Thursday, February 3, 2011
There's been a lot of negative hoopla in the writing business lately. It all started back with Kidlitchat where it was revealed that an agent wouldn't sign a "would be" client if they'd given a bad review of one of their other clients. It kinda free fell from there into blog entries both for and against the idea as well as conversations on message boards and twitter.
So, now you're not supposed to give anything but 5 Star Reviews or it could come back to haunt you. This is coupled with how you shouldn't talk industry related stuff on your blog(for the love of God don't mention the sub process!) and it's probably not a good idea on Twitter either. There's a mentality that you almost have to constantly watch your back because the "Big Brother's" of the industry are watching you.
After some pondering and grumbling and resignation, this is what came to me the other day. To be a writer--published or unpublished--you kinda have to adopt a Stepford Wives mode of operation. And when I say Stepford Wives, I'm talking about the 2004 version, not the 1975. The 75' version really is a scary, psychological thriller that is not to be taken lightly(If you haven't seen it, I highly recommend it. The end scene is *shudders* scary!)
For those who haven't seen the movie(s), it's about a woman named Joanna whose family moves from the hustle and bustle of New York City to the quaint and overly idyllic Stepford, CT. At first, things look too good to be true. A vast majority of the women have perfect houses, perfect clothes, and perfect sunny dispositions. Have they deposited Lithium into the water supply? No, the robotic and programmed behavior can be attributed to the fact that the men of Stepford are killing their wives and taking up with identical robots.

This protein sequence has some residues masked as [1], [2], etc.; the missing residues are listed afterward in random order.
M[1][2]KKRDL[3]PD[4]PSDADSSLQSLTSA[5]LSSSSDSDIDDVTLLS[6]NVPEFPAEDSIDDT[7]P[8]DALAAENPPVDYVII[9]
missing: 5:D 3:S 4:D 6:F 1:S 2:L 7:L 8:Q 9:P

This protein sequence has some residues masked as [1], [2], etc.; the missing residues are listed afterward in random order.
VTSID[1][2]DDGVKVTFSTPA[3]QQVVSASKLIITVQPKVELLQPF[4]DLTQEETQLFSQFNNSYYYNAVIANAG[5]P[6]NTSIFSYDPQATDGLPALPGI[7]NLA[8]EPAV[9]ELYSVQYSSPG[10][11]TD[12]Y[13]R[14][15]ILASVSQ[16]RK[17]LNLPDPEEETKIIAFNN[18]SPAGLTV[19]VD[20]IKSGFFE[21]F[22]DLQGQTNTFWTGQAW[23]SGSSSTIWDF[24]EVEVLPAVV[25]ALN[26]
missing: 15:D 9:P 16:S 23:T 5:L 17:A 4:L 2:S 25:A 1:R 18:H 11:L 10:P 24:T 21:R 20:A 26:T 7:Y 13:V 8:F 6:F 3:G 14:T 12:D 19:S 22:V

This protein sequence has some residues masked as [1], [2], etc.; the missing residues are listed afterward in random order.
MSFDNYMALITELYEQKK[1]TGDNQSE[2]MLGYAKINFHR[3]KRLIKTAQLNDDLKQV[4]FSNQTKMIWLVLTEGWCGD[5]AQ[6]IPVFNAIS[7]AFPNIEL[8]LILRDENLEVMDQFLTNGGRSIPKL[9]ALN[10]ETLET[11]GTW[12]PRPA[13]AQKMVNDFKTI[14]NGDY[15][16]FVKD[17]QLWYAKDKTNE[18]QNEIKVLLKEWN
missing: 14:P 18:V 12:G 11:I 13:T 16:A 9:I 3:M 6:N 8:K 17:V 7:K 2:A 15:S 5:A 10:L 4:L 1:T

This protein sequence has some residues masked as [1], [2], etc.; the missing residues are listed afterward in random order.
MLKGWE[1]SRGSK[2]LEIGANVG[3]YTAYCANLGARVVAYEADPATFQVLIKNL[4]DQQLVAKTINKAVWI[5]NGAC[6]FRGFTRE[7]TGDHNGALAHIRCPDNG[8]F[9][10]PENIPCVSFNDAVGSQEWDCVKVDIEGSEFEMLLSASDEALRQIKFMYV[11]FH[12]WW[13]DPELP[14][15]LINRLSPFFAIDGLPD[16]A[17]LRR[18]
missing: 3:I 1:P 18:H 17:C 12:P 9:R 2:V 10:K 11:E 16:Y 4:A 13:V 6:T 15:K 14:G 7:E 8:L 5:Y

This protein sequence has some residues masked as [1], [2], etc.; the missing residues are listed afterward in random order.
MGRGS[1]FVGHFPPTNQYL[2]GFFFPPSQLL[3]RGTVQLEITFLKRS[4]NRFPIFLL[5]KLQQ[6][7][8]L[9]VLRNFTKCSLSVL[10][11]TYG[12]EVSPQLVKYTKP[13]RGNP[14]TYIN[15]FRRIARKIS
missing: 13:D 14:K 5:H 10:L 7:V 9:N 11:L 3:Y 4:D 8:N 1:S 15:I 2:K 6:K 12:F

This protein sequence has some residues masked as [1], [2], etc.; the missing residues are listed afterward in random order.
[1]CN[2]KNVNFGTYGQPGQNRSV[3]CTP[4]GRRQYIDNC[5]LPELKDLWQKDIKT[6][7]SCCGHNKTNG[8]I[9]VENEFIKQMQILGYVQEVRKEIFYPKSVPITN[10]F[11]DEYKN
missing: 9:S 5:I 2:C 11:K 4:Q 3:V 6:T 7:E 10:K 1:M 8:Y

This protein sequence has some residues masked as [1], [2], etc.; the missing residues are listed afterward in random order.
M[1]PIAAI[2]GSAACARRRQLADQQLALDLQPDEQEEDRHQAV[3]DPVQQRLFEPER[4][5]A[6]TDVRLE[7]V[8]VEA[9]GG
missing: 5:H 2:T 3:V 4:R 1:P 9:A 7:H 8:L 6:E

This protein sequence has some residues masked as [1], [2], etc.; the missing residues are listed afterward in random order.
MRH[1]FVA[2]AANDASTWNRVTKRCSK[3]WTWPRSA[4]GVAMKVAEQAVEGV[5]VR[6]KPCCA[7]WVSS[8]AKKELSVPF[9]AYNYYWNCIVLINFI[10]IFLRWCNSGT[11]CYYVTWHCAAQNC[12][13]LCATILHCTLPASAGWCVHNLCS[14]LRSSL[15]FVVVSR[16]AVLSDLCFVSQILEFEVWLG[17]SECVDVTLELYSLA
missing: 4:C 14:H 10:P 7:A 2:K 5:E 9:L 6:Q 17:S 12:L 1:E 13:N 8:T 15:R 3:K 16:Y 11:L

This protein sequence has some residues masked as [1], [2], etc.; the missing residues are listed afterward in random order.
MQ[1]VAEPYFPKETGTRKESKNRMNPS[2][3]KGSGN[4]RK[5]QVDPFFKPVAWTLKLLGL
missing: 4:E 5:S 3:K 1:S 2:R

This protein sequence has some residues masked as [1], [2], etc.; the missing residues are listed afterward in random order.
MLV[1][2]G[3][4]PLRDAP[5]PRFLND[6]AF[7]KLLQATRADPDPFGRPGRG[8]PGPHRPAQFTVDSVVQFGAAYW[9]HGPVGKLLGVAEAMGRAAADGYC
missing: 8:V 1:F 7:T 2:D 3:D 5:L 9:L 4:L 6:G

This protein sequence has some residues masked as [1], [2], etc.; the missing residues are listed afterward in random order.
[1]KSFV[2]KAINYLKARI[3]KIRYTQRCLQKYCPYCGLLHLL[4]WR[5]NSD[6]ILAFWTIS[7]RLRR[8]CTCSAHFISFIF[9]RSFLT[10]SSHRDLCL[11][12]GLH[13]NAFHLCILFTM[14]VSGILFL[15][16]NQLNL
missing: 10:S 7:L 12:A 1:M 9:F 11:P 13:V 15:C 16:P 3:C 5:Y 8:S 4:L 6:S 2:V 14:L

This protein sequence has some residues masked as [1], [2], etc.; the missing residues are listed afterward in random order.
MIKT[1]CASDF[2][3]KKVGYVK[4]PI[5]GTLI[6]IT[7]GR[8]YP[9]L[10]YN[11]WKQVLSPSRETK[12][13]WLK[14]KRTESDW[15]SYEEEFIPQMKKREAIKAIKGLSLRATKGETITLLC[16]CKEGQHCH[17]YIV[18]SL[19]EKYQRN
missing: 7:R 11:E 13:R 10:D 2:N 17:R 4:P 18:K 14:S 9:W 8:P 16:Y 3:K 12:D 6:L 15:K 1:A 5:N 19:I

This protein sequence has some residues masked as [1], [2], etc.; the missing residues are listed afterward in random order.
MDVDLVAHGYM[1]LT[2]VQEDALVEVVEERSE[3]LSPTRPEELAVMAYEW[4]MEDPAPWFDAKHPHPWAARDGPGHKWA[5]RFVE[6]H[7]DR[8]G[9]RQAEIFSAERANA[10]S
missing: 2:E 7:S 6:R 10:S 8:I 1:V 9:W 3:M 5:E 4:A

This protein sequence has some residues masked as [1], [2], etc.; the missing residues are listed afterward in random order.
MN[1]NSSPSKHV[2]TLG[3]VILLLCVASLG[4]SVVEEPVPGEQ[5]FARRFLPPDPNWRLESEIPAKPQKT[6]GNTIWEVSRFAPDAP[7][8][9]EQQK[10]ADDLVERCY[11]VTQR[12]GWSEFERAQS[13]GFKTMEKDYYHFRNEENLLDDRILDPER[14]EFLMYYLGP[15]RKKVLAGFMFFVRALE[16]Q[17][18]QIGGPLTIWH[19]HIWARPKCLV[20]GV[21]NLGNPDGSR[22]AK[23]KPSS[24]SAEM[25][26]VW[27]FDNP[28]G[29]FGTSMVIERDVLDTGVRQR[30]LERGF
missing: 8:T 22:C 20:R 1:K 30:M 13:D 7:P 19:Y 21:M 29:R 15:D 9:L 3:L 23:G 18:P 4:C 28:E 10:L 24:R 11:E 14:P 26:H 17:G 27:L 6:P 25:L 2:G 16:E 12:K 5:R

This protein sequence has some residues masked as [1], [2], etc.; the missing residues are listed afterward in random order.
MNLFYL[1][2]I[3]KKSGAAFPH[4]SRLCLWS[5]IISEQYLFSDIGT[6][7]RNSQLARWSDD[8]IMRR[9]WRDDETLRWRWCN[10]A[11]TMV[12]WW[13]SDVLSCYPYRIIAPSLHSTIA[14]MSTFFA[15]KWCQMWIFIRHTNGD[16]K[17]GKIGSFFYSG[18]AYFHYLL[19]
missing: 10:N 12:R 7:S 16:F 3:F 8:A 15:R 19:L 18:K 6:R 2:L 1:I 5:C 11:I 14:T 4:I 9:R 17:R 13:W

Now, hold the phone....I'm not saying that the industry wants to make robots out of us--that's not the analogy I was going for at all. I do think an ideal is perpetuated where you're supposed to slap on a toothy smile and say how wonderful it is in Stepford---er, I mean, the Industry. And you're made to feel there's something epically Debbie Downer aka Un-Stepford about you for wanting to put negative aspects of the querying and/or submissions game on your blog or anonymously complaining about agents and editors in writing forums or finding fault with fellow YA writers books, etc. You're not supposed to notice that some authors get held to a different standard or there's a double standard with agents who maybe blog or tweet about negative things.
But dude. snap out of it! What are you thinking? Writers can't be human online....no wait, they can't always exhibit natural human emotions. You read a book with a million dollar advance that stinks or you get another rejection or you wonder why this agent hasn't gotten back with you--these are human emotions that you're supposed to keep inside. Or, talk to people outside the writing sphere. You know, the ones that have no concept of the game, lol.
Here's the thing....although I've never been rebellious and always wanted to do just what everyone else did, I'm NOT a Stepford wife when it comes to the writing game....I'm way more Joanna and her less than perfect sidekick, Bobbie. They question what's going on in Stepford, they don't like being squelched or having to look and sound like Mary Sunshine's all the time. They just wanna be their own person.
In the end when it all comes down to it, I certainly hope it will be me aka my writing that the publishers look at and not a 3 Star review or maybe a bad day when I blew off some steam. Hopefully, it'll be what the industry was started for and that's for great storytelling.